> From: Steve Greenland [mailto:email@example.com]
> So you want to commit binary targets so that you don't have
> to rebuild them, but you want obliterate so that you can
> completely delete the binary targets from the SCM.
But only for the oldest revisions as the disk space is used up by the
> You mentioned that you have a wrapper that filters out the
> targets for those who don't want them.
It filters out any directory structure not wanted. For instance, not
everyone is a programmer where I work. Why should the non-programmers
require the source code? So, they can filter that out of their working
> Instead of shoving all
> the targets into subversion, why not wrapper that copies the
> binaries to another location, marked with the corresponding
> subversion revision number?
So, for fun, let's run some numbers. There are nearly 100 commits a day on
the Project tree we are talking about. The Final Target assets currently
consume 2.5 gigabytes (and will grow). That means I require 100 revision
directories on a server at 2.5 gigabytes a piece. That's 250 gigabytes a
day. The thing is, not all 2.5 gigabytes of the target content changes in a
given day. Some revisions don't update the target content at all. Some may
do a few megabytes.
Further, having this content in Subversion allows an 'svn update' to pull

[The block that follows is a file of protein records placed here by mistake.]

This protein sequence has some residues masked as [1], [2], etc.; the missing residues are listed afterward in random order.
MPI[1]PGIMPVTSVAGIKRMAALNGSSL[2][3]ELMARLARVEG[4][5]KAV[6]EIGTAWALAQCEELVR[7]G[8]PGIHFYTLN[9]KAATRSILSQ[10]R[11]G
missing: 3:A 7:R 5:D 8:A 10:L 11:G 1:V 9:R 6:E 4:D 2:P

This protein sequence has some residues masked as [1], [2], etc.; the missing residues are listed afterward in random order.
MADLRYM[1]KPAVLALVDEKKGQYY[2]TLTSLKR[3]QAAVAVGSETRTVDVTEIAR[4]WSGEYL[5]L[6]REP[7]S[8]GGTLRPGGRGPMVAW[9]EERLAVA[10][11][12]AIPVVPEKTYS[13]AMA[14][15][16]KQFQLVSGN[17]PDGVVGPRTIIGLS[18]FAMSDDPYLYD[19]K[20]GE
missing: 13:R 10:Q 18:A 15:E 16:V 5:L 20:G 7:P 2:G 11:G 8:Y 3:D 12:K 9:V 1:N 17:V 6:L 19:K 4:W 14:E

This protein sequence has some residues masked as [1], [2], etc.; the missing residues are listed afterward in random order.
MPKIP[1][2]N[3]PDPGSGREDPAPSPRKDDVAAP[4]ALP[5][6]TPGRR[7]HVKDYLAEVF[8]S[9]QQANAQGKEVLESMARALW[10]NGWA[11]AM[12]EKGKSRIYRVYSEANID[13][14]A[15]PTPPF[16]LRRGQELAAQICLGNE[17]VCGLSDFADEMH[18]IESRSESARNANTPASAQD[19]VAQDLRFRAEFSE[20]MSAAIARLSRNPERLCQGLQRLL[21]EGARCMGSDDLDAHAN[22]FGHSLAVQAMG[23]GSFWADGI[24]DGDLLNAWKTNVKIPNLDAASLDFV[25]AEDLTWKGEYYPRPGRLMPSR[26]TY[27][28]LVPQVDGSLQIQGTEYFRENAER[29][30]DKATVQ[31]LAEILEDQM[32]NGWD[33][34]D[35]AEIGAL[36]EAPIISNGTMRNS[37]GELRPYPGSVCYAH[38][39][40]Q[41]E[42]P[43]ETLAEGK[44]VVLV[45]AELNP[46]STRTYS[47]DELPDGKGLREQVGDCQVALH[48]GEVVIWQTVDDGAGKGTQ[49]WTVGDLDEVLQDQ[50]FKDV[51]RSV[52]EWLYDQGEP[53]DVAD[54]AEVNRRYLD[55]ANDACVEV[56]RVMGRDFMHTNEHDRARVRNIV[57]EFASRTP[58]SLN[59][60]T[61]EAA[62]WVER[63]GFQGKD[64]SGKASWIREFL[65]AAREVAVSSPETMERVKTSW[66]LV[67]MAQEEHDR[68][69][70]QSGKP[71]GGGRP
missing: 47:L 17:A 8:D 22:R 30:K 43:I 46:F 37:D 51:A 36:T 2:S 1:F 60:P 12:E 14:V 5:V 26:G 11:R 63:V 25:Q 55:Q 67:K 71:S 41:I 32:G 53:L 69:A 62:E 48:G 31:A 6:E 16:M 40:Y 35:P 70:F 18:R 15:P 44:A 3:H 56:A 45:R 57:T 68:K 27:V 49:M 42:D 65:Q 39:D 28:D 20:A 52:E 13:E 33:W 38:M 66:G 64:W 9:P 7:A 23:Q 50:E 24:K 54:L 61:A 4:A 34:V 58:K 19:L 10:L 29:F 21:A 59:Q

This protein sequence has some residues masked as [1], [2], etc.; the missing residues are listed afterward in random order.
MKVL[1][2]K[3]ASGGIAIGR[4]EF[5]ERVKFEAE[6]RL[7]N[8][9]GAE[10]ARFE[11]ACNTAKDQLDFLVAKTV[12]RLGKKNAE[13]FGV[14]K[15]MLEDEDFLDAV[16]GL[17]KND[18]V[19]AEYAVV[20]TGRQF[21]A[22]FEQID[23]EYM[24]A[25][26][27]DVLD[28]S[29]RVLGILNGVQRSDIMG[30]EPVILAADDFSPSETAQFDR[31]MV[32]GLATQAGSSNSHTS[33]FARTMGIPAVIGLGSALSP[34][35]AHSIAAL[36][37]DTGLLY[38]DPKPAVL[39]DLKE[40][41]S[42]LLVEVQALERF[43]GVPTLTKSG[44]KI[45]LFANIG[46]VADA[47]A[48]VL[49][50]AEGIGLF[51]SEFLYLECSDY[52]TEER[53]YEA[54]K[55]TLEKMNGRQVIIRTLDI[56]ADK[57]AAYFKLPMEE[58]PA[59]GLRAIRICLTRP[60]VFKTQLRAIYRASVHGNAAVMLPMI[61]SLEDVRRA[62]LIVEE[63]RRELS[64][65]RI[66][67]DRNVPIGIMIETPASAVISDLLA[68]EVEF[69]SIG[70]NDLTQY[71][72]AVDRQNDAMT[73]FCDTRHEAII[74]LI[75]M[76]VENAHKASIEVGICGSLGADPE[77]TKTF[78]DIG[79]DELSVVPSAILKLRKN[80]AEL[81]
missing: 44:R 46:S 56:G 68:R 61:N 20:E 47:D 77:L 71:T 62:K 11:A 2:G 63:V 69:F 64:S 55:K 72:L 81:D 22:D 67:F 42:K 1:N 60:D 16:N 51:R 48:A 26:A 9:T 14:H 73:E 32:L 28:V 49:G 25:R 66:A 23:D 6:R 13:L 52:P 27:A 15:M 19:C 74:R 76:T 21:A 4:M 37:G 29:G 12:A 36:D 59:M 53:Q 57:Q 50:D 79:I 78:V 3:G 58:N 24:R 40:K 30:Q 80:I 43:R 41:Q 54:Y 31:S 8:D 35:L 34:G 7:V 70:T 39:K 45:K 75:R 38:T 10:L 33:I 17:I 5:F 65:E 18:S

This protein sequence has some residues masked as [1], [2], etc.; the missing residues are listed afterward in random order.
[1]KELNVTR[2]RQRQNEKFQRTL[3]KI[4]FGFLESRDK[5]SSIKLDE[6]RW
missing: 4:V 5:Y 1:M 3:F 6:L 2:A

down just the changes quickly. Adds/deletes are automatically taken care of
during the run of the command. The working copy stays pristine, the targets
can be built in place, and everything is committed easily.
> It's sounds like what you really
> want is a cache of built targets, and it might be easier to
> implement it that way, rather than overloading the
> *source* control system. You can manage the cache by hand
Nah... I'm pretty sure I want exactly what I described... ;)
Subversion handles the gigabytes of the content with ease. Other commercial
providers, such as Perforce and Alien Brain, also handle it with ease. In
fact, it's a very common practice to do what we're doing, allowing the
underlying SCM to snapshot each and every build. Managing an external cache
for something the SCM does naturally just creates unneeded headaches. The
issue here is not Subversion's ability to handle the content, but rather,
Subversion's ability to REMOVE old, stale, unnecessary (insert term here)
In any case, your idea does bring up a system we once tried to create with
SCons. SCons, as you might be aware, has a fantastic network cache system,
and targets can be retrieved from source assets without even having to run
the tools to build the target if the target exists in the cache. In
practice, it seemed to work well, until we found that disk space was being
consumed orders of magnitude faster than the SCM consumed it. Why? It was
simple... for each change to the source asset, a target was generated for
testing in the application. The target wasn't necessarily the one committed
to the repository. It was an "intermediate" build, if you will. All of the
intermediate builds of the targets were ending up in the cache, and there
was no way to determine what was intermediate and what was final. I still
like SCons, but the cache has to be seen as an extremely volatile entity,
capable of being destroyed at any given point. And if one does that, then
backing up through past revision history yields source assets without their
accompanying target assets.
Thanks for your help.
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Received on Tue Apr 12 17:47:33 2005